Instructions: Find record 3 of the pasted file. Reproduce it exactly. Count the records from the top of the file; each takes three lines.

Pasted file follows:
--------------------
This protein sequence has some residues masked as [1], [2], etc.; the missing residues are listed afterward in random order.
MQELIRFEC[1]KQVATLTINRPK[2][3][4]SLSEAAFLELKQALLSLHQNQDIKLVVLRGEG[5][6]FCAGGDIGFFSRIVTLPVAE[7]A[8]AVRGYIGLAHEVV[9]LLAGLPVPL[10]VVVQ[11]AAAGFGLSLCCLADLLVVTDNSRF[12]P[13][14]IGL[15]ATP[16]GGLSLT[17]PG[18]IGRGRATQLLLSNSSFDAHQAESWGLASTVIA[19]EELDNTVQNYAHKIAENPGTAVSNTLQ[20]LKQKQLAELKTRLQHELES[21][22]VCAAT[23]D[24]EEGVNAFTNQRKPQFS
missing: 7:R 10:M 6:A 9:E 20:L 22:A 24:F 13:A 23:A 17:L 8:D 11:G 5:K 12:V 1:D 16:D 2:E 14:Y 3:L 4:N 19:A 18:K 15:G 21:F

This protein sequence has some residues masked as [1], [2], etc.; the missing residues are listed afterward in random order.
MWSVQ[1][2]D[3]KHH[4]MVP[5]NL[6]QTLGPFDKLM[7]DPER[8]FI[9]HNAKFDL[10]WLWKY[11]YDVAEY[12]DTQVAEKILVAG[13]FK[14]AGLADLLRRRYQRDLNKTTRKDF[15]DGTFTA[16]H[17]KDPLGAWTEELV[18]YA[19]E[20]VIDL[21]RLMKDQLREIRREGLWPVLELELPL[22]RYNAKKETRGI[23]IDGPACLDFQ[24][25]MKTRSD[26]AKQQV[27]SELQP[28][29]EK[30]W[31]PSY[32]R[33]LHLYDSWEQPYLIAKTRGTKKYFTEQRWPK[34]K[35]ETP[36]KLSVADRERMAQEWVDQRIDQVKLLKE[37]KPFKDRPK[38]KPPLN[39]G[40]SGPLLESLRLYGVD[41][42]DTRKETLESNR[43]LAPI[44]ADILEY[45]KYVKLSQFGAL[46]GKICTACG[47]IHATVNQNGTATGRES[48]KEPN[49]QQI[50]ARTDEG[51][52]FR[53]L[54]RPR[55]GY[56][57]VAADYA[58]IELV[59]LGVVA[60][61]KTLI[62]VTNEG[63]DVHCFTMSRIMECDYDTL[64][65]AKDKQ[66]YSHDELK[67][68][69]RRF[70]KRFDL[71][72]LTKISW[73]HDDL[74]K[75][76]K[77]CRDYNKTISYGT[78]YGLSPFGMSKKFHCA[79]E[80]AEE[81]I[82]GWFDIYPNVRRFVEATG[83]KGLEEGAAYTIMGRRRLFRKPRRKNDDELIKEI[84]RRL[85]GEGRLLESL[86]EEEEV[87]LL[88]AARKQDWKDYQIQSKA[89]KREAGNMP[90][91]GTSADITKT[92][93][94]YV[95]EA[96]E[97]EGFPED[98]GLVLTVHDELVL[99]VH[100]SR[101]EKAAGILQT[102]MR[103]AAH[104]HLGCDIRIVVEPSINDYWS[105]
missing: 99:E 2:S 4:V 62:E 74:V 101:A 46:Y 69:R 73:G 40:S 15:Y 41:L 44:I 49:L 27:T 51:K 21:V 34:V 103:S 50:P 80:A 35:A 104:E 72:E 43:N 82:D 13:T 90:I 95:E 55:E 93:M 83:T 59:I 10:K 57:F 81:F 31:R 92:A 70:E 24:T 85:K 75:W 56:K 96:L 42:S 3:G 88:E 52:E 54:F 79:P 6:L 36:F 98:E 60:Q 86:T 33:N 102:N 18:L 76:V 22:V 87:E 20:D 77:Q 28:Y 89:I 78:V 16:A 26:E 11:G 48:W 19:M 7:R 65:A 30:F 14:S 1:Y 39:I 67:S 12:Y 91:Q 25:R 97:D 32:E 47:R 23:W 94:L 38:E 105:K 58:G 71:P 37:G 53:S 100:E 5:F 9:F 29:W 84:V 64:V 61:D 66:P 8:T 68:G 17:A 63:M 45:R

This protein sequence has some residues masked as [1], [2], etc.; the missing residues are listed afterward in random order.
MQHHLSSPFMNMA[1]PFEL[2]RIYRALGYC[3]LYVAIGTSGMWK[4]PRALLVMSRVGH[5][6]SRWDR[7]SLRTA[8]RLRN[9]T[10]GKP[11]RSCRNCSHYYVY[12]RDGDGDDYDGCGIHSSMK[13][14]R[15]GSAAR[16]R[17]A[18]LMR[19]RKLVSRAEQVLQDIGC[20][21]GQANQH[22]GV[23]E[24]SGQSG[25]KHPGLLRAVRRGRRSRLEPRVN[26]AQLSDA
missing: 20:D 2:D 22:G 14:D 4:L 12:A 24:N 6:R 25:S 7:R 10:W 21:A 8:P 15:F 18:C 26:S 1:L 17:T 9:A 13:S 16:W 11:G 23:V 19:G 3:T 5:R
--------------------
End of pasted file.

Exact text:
This protein sequence has some residues masked as [1], [2], etc.; the missing residues are listed afterward in random order.
MQHHLSSPFMNMA[1]PFEL[2]RIYRALGYC[3]LYVAIGTSGMWK[4]PRALLVMSRVGH[5][6]SRWDR[7]SLRTA[8]RLRN[9]T[10]GKP[11]RSCRNCSHYYVY[12]RDGDGDDYDGCGIHSSMK[13][14]R[15]GSAAR[16]R[17]A[18]LMR[19]RKLVSRAEQVLQDIGC[20][21]GQANQH[22]GV[23]E[24]SGQSG[25]KHPGLLRAVRRGRRSRLEPRVN[26]AQLSDA
missing: 20:D 2:D 22:G 14:D 4:L 12:A 24:N 6:R 25:S 7:R 10:W 21:A 8:P 15:F 18:C 26:S 1:L 17:T 9:A 13:S 16:W 11:G 23:V 19:G 3:T 5:R